I’m not one to easily let go of summer. I spend weeks in denial, still sprinting to the corner store in my jogging shorts and seeing blankets as a sign of moral decay. And while I welcome winter cooking, with its chowders and pot roasts and philosophical considerations of hot cocoa, it’s excruciating for me to make that initial mental leap from heirloom tomatoes to squash.
But there are compromises. Recipes that seem more appropriate for a fall evening and a faint smell of burning leaves. Salt, smoke, caramelized onion—things that feel warm but still “outdoorsy.” Not so heavy so as to envelop, but reassuring, like the extra shirt you allow yourself before the OJ run.
I'm not sure where this recipe came from, save that it reflects my attempt to replicate a soup one of my parents would make when I was young. I never once saw either parent cooking this soup, and to this day I’m not sure which parent cooked it (both were cagey when I asked them point-blank). I just know that on certain autumn Sundays, there would be soup.
The key is to make sure the beans cook long enough, so the par-cook is important. I want most of the beans to fall apart and thicken the broth naturally, and if you rush things by smashing beans prematurely, you’ll be left with grit. Just be patient and let the beans do the work.
Now, the following words do not spill forth freely: The pork is unnecessary. You can add two cups of minced kale, or you might consider doing what St. Elmo’s Steakhouse in Indianapolis does, and start the soup with a tomato base. Either way, it’s good to have options.
White Bean Soup
Serves 8 as a starter, or 4 as a main course
INGREDIENTS One 16oz bag of great northern beans
8 oz roughly chopped onion (about one medium onion)
4 oz peeled and diced carrot (about two small carrots)
3 strips bacon, cut into one-inch strips
3 smoked ham hocks
2 cloves garlic
1 bay leaf
salt and pepper to taste
PREPARATIONSoak the beans for 12 hours in a large bowl covered by one inch of water.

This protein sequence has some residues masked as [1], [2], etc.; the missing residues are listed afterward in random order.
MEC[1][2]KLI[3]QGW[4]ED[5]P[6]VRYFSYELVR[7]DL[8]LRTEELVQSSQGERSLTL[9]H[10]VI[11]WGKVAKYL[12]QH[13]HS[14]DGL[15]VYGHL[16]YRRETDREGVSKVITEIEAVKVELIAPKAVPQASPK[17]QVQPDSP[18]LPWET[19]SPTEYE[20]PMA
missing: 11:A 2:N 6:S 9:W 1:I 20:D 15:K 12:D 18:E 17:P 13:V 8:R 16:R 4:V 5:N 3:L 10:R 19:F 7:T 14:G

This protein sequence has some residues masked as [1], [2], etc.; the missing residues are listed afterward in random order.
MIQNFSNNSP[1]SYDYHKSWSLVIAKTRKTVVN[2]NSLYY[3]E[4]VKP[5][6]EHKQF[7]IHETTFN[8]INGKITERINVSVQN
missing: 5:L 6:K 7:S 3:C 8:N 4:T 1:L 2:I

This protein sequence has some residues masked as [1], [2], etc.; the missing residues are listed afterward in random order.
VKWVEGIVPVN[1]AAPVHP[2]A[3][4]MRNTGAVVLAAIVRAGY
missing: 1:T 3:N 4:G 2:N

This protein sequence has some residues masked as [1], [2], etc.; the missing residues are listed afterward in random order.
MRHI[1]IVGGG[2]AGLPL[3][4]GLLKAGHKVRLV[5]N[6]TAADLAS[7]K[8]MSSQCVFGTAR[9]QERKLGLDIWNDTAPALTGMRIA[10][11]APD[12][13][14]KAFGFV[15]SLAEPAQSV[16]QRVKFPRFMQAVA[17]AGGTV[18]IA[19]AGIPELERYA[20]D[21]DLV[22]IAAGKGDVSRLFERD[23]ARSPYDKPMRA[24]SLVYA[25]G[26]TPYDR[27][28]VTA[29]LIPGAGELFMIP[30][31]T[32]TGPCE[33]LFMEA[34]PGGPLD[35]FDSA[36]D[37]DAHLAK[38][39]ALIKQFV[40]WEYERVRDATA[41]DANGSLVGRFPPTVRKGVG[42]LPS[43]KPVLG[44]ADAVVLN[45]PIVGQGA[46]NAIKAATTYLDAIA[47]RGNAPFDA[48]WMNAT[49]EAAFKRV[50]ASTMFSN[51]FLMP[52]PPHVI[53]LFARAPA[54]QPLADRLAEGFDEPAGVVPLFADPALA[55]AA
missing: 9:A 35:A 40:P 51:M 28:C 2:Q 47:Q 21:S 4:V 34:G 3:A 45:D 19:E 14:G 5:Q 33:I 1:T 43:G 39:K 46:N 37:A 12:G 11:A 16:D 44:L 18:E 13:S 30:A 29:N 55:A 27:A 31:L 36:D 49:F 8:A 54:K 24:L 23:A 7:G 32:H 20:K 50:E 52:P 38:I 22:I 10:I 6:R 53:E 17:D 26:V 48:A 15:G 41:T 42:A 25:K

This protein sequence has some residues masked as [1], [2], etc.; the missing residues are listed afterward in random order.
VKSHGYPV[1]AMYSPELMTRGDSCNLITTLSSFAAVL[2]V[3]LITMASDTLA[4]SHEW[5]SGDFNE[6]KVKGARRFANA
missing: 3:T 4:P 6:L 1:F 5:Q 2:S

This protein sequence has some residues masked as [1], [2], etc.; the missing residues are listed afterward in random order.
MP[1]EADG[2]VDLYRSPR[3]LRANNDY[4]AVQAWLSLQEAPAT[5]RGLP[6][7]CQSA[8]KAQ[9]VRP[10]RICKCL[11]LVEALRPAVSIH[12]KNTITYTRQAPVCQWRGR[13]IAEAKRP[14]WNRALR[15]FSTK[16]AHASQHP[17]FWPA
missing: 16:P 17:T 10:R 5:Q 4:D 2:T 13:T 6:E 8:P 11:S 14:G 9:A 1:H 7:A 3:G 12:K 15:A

To prepare the soup, dump the beans into a one-gallon pot, along with the soaking liquid if you so choose. Add enough water to cover the beans, and bring the pot to a boil. Boil for 45 minutes on medium-high heat, giving an occasional stir and scraping away the foam that will float to the surface. The beans should be starting to soften but should still hold their shape.
Pour the beans and the liquid back into the soaking bowl and set aside. Return the pot to the heat, and add the bacon strips, cook on low until bacon crisps up and a nice layer of bacon fat coats the bottom of the pan. Fish the bacon strips out.
Meanwhile, add the onions, carrots, and garlic to the pot, and cook over low heat for a few more minutes, allowing them to soften.
Add the beans, along with the liquid, back to the soup pot. Nestle the ham hocks in among the beans and vegetation, and add just enough liquid to barely cover. Add the bay leaf. Bring to a boil, and back down to a simmer.
Simmer the beans for another 45–60 minutes, being careful to stir regularly so that beans do not simply burn at the bottom of the pan.
Eventually, the beans will begin to break apart, and the newly liberated starch will transform a clear soup into something much closer to a puree.
When this starts to happen, remove the hocks from the pot and allow them to cool. Remove the skin (kitchen shears are helpful) and dice the usable meat, being careful to cut away the fatty pieces and sinew. Return the meat to the pot.
Check for seasoning and garnish with the bacon, if you haven’t already snacked it into oblivion.
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